This year the awards ceremony was held at the National Museum of Women in the Arts, pictured on the left. There was a total of five honorees who were named champions in community activism, community organizing, community leadership and labor partnership. Dr. Elizabeth Alexander was the woman who received the award for community activism and her acceptance speech stood out to me the most. She is the chair and professor of African American Studies at Yale and she discussed how this area of study is still not fully valued by the greater society. In particular, she was referring to how it is taught to students. Dr. Alexander pointed out how lots of schools in the U.S. continue to have a very white-centered curriculum with not enough focus on the contributions to society made by African Americans and other minority groups. This observation reminded me of my own experience, since it was not until I was in college that I took a course that was solely dedicated to African American history and culture. Dr. Alexander went on to commend the great progress our country has made in the last fifty years in regard to racial justice but concluded that there are still vast inequalities today that need to be addressed.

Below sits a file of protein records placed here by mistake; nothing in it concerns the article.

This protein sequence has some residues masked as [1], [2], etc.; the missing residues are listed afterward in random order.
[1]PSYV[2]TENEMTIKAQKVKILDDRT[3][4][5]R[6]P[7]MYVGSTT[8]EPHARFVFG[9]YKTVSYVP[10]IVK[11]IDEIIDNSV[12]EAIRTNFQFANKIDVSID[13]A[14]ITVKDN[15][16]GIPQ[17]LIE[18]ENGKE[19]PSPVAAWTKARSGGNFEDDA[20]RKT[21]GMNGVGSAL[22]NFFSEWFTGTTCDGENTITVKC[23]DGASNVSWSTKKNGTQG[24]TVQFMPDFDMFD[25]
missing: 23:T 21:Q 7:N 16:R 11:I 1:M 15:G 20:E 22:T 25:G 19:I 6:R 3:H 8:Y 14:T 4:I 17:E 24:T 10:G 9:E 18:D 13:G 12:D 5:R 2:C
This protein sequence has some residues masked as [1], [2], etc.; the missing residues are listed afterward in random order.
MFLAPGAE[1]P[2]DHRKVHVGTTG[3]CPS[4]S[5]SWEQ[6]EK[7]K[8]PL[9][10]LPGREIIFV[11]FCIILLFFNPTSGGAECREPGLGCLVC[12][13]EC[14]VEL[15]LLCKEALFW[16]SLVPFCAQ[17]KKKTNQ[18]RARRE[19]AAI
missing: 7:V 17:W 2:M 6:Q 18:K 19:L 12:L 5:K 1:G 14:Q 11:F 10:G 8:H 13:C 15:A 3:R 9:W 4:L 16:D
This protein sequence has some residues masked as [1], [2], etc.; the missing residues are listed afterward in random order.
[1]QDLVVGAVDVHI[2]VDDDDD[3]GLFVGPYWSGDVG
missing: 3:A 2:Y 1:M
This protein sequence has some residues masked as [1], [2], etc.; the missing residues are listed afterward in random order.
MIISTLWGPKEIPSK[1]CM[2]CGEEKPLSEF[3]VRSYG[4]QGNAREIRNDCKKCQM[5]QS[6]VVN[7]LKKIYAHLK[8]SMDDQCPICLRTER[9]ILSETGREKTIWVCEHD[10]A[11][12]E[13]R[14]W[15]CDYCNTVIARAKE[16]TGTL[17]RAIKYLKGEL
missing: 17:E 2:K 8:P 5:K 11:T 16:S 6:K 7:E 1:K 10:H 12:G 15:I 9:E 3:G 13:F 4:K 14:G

The Change Champions Awards exceeded all my expectations except for one: networking. I went to the event hoping that I would be able to meet and mingle with some professionals, but I just ended up chatting with the young people I work with at CCC. I had plenty of business cards stashed in my purse but I did not give out or receive a card for the entire time I was there. For about an hour before the ceremony started, the guests enjoyed drinks, hors d'oeuvres, and conversation. I wanted to just walk up and start talking to strangers, asking them about what they do, where they came from, and why they were there. But it seemed like it would be an intrusive or untimely thing to do. Approaching people or starting a conversation is normally not such a struggle for me, but at the Change Champions Awards I basically stuck around those I already knew and did not branch out to others. While I had a wonderful time at the ceremony, I could not help but feel I had come up short because I had not did not meet anyone new or exchange any business cards. The next time I find myself in that kind of a setting, I guess I will have to be more aggressive with initiating contact with others.